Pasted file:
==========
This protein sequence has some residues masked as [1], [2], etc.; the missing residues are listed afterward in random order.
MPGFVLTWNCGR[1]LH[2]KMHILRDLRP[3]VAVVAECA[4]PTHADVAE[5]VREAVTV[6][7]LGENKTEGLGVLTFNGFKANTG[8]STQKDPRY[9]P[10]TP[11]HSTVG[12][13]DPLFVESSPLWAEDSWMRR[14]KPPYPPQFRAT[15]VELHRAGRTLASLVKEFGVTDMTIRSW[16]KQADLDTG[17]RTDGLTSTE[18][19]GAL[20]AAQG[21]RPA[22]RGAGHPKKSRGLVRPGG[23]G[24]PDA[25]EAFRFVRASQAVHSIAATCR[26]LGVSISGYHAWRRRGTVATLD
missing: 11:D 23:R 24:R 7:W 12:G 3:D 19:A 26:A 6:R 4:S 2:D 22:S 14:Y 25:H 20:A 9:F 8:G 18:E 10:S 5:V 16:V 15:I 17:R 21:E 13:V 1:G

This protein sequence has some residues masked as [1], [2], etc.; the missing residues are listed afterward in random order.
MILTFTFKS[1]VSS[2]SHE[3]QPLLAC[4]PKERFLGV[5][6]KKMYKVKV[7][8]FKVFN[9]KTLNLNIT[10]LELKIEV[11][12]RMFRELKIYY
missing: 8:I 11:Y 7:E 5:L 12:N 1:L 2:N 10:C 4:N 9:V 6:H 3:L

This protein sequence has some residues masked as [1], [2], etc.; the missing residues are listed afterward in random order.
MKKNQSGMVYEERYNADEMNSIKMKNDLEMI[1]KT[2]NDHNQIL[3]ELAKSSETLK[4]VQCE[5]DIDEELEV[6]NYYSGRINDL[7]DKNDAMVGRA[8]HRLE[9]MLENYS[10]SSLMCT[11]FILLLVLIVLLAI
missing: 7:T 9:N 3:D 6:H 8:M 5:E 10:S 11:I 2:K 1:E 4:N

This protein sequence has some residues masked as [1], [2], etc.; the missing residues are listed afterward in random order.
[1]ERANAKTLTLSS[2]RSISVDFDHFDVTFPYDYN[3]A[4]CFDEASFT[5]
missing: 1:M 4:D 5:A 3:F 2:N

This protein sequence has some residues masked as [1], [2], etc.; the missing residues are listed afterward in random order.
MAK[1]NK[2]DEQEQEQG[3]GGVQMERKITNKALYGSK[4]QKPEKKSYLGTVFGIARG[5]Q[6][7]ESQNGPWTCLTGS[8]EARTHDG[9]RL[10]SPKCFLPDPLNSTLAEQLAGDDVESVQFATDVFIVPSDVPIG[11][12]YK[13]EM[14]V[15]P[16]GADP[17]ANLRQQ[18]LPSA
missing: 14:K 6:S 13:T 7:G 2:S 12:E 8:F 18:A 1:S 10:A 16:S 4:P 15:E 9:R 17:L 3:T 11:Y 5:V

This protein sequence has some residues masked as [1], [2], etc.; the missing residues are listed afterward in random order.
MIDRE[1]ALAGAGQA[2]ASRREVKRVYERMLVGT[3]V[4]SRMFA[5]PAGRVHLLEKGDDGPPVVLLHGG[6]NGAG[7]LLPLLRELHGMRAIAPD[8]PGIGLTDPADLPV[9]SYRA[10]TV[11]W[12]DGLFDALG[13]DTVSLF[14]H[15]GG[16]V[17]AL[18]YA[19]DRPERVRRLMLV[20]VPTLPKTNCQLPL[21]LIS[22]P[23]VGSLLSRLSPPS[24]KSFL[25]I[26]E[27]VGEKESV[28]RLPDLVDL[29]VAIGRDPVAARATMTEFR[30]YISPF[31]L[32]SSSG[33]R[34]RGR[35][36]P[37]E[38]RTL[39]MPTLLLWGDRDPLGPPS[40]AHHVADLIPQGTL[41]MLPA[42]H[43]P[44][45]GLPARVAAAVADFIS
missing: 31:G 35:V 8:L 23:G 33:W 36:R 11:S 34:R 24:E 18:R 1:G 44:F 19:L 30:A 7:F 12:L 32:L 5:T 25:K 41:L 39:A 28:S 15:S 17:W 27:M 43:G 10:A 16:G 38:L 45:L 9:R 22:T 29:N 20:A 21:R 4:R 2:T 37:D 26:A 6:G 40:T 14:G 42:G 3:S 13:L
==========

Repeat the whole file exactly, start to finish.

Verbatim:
This protein sequence has some residues masked as [1], [2], etc.; the missing residues are listed afterward in random order.
MPGFVLTWNCGR[1]LH[2]KMHILRDLRP[3]VAVVAECA[4]PTHADVAE[5]VREAVTV[6][7]LGENKTEGLGVLTFNGFKANTG[8]STQKDPRY[9]P[10]TP[11]HSTVG[12][13]DPLFVESSPLWAEDSWMRR[14]KPPYPPQFRAT[15]VELHRAGRTLASLVKEFGVTDMTIRSW[16]KQADLDTG[17]RTDGLTSTE[18][19]GAL[20]AAQG[21]RPA[22]RGAGHPKKSRGLVRPGG[23]G[24]PDA[25]EAFRFVRASQAVHSIAATCR[26]LGVSISGYHAWRRRGTVATLD
missing: 11:D 23:R 24:R 7:W 12:G 3:D 19:A 26:A 6:R 4:S 2:D 22:S 14:Y 25:H 20:A 9:F 8:G 18:E 10:S 5:V 16:V 15:I 17:R 21:E 13:V 1:G

This protein sequence has some residues masked as [1], [2], etc.; the missing residues are listed afterward in random order.
MILTFTFKS[1]VSS[2]SHE[3]QPLLAC[4]PKERFLGV[5][6]KKMYKVKV[7][8]FKVFN[9]KTLNLNIT[10]LELKIEV[11][12]RMFRELKIYY
missing: 8:I 11:Y 7:E 5:L 12:N 1:L 2:N 10:C 4:N 9:V 6:H 3:L

This protein sequence has some residues masked as [1], [2], etc.; the missing residues are listed afterward in random order.
MKKNQSGMVYEERYNADEMNSIKMKNDLEMI[1]KT[2]NDHNQIL[3]ELAKSSETLK[4]VQCE[5]DIDEELEV[6]NYYSGRINDL[7]DKNDAMVGRA[8]HRLE[9]MLENYS[10]SSLMCT[11]FILLLVLIVLLAI
missing: 7:T 9:N 3:D 6:H 8:M 5:E 10:S 11:I 2:K 1:E 4:N

This protein sequence has some residues masked as [1], [2], etc.; the missing residues are listed afterward in random order.
[1]ERANAKTLTLSS[2]RSISVDFDHFDVTFPYDYN[3]A[4]CFDEASFT[5]
missing: 1:M 4:D 5:A 3:F 2:N

This protein sequence has some residues masked as [1], [2], etc.; the missing residues are listed afterward in random order.
MAK[1]NK[2]DEQEQEQG[3]GGVQMERKITNKALYGSK[4]QKPEKKSYLGTVFGIARG[5]Q[6][7]ESQNGPWTCLTGS[8]EARTHDG[9]RL[10]SPKCFLPDPLNSTLAEQLAGDDVESVQFATDVFIVPSDVPIG[11][12]YK[13]EM[14]V[15]P[16]GADP[17]ANLRQQ[18]LPSA
missing: 14:K 6:S 13:T 7:G 2:S 12:E 8:F 18:A 1:S 10:A 16:S 4:P 15:E 9:R 17:L 3:T 11:Y 5:V

This protein sequence has some residues masked as [1], [2], etc.; the missing residues are listed afterward in random order.
MIDRE[1]ALAGAGQA[2]ASRREVKRVYERMLVGT[3]V[4]SRMFA[5]PAGRVHLLEKGDDGPPVVLLHGG[6]NGAG[7]LLPLLRELHGMRAIAPD[8]PGIGLTDPADLPV[9]SYRA[10]TV[11]W[12]DGLFDALG[13]DTVSLF[14]H[15]GG[16]V[17]AL[18]YA[19]DRPERVRRLMLV[20]VPTLPKTNCQLPL[21]LIS[22]P[23]VGSLLSRLSPPS[24]KSFL[25]I[26]E[27]VGEKESV[28]RLPDLVDL[29]VAIGRDPVAARATMTEFR[30]YISPF[31]L[32]SSSG[33]R[34]RGR[35][36]P[37]E[38]RTL[39]MPTLLLWGDRDPLGPPS[40]AHHVADLIPQGTL[41]MLPA[42]H[43]P[44][45]GLPARVAAAVADFIS
missing: 31:G 35:V 8:L 23:G 33:W 36:R 11:S 34:R 24:E 18:R 1:G 44:F 19:L 30:A 7:F 12:L 32:L 5:T 25:K 41:L 39:A 28:S 15:S 17:W 27:M 43:G 10:A 16:G 38:L 45:L 9:R 22:T 29:N 20:A 21:R 4:R 2:T 37:D 26:A 6:G 40:T 14:G 42:G 3:S 13:L